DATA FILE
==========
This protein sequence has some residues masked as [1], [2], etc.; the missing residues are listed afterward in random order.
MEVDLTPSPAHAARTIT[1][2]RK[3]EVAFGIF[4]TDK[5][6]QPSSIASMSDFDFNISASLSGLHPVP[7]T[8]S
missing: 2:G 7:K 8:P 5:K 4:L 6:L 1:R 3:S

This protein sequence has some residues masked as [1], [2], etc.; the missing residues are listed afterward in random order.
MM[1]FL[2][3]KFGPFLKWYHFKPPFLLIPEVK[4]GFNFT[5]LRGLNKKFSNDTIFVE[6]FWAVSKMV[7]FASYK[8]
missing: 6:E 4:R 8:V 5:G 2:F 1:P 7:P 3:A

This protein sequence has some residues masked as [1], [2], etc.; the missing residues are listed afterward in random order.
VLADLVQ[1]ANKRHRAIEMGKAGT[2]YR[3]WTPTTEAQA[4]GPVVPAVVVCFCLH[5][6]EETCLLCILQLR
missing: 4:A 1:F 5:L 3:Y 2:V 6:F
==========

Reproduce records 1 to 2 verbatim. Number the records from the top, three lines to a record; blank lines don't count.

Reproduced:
This protein sequence has some residues masked as [1], [2], etc.; the missing residues are listed afterward in random order.
MEVDLTPSPAHAARTIT[1][2]RK[3]EVAFGIF[4]TDK[5][6]QPSSIASMSDFDFNISASLSGLHPVP[7]T[8]S
missing: 2:G 7:K 8:P 5:K 4:L 6:L 1:R 3:S

This protein sequence has some residues masked as [1], [2], etc.; the missing residues are listed afterward in random order.
MM[1]FL[2][3]KFGPFLKWYHFKPPFLLIPEVK[4]GFNFT[5]LRGLNKKFSNDTIFVE[6]FWAVSKMV[7]FASYK[8]
missing: 6:E 4:R 8:V 5:G 2:F 1:P 7:P 3:A